Our western loop continued with a trip to the Scala dei Turchi (the Turk’s staircase), a stark white rock formation that juts into the Mediterranean. On our last trip to the Valley of the Temples, we passed really closed but didn’t quite make it there. This time we vowed to see the calcium and clay formation that’s been a popular sunbathing spot since the Greeks populated the island. Unfortunately for us, the wind was ripping and a storm was on the horizon so we didn’t get to layout. We did however admire it from afar and above…. [Read More]
I’ve been a bit slow about blogging lately, so here’s to catching up! In mid-April, Bobby and I took a nine-day trip to Sicily and it was our second time visiting the island. On our first trip, we visited some pretty amazing places – Taormina, Siracusa, and Agrigento (to name a view), which are located in the eastern half of Sicily. This time, we wanted to make a western loop. I guess you could say our “loop” got a little out of hand being that we ended up covering 3/4 of the island and driving over 500 miles.
Bobby and I arrived in Lisbon a few days ago, ready to kick off a twelve day tour of Portugal and Spain with my parents. None of us had ever visited the country before, so we didn’t really know what to expect. After walking around the first night, we quickly learned why Lisbon is nicknamed “The City of Seven Hills.” We thought it felt more like 700! The uphill battles, combined with the fact that the sidewalks are all constructed of mini-mosaics, certainly took a toll on our feet. I suppose this is why the trams are so popular.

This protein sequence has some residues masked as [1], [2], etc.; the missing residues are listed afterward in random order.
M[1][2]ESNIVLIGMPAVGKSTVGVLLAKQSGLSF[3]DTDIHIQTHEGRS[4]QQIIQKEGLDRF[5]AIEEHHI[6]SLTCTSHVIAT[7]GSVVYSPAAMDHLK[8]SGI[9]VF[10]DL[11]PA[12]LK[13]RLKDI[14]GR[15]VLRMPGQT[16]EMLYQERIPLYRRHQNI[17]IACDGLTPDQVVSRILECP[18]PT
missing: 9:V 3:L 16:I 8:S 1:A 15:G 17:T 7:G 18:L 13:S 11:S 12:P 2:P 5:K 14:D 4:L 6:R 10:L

I think most people have an idea of what traveling to Italy, France, or Spain looks like. There are thousands of guides on the internet, Rick Steeves books, and friends/family members/colleagues that will give you advice on what to see or do. On the other side of the spectrum, there are countries like Romania and Serbia in which most people know little about. This is not to say that they are less special or culturally-rich countries; the countries are just a little off the beaten path. After spending Christmas in Budapest, we drove to Timisoara, Romania, where we visited (yet) another Christmas market and then headed on to Belgrade, Serbia, where we toured the town and met up with another Olmsted Scholar and his wife.
Last year, we were invited by some Olmsted Scholars from the class of 2012 to celebrate Christmas in the High Tatras Mountains of Slovakia. We had such a good time that we decided to continue the tradition and organize a Christmas trip for 2013. This year, Bobby and I traveled to Budapest, Hungary to meet up with five other scholars and their families. We spent four nights in the gorgeous capital city, taking in the Christmas market, seeing the Chain Bridge and Holocaust Memorial, visiting the famous Szechenyi thermal baths, hiking up Gellért Hill, and gathering for nightly meals with our Olmsted friends. Although we are always slightly bummed we can’t spend the holidays with our families (….until next year!), it was really nice to share Christmas with a fantastic group of people from our military family.
The Christmas season in Florence kicks off every year with street decorations and a small German Christmas market near Santa Croce. We visited the market both our first and second holiday seasons here in Florence, so we figured we should go 3 for 3. Although the offerings don’t change much from year to year, it is still nice to have the first glühwein of the year, just steps from our house. We will certainly miss this next year! … [Read More]